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New-generation drug-eluting stents (DES) strongly reduce restenosis and repeat revascularization compared with bare-metal stents (BMS) for percutaneous coronary intervention. There is residual uncertainty as to whether other prognostically relevant outcomes are affected by DES versus BMS concerning initial presentation (chronic coronary syndrome [CCS] vs acute coronary syndrome [ACS]). We performed an individual patient data meta-analysis of randomized trials comparing new-generation DES versus BMS (CRD42017060520). The primary outcome was the composite of cardiac death or myocardial infarction (MI). Outcomes were examined at maximum follow-up and with a 1-year landmark. Risk estimates are expressed as hazard ratio (HR) with 95% confidence interval (CI). A total of 22,319 patients were included across 14 trials; 7,691 patients (34.5%) with CCS and 14,628 patients (65.5%) with ACS. We found evidence that new-generation DES versus BMS consistently reduced the risk of cardiac death or MI in both patients with CCS (HR 0.83, 95% CI 0.70 to 0.98, p <0.001) and ACS (HR 0.83, 95% CI 0.75 to 0.92, p <0.001) (p-interaction = 0.931). This benefit was mainly driven by a similar reduction in the risk of MI (p-interaction = 0.898) for both subsets (HRCCS 0.80, 95% CI 0.65 to 0.97; HRACS 0.79, 95% CI 0.70 to 0.89). In CCS and ACS, we found a time-dependent treatment effect, with the benefit from DES accumulating during 1-year follow-up, without offsetting effects after that. In conclusion, patients with CCS were slightly underrepresented in comparative clinical trials. Still, they benefited similarly to patients with ACS from new-generation DES instead of BMS with a sustained reduction of cardiac death or MI because of lower event rates within 1 year.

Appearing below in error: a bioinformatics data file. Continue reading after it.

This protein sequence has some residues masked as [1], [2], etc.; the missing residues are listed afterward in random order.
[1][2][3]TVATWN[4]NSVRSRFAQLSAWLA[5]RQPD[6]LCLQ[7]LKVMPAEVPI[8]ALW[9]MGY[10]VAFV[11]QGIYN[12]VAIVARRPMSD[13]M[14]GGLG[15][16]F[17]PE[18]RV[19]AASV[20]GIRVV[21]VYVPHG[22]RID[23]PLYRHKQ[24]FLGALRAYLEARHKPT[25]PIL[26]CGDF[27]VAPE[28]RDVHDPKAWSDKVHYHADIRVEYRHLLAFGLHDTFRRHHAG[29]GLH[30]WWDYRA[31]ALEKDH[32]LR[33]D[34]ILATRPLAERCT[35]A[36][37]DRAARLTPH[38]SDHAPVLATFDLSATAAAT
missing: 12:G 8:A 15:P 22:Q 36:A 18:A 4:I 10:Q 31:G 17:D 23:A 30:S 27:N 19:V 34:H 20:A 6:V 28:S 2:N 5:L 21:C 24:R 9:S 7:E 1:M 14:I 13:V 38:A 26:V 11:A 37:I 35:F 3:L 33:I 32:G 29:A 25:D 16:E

Original publication




Journal article


American Journal of Cardiology

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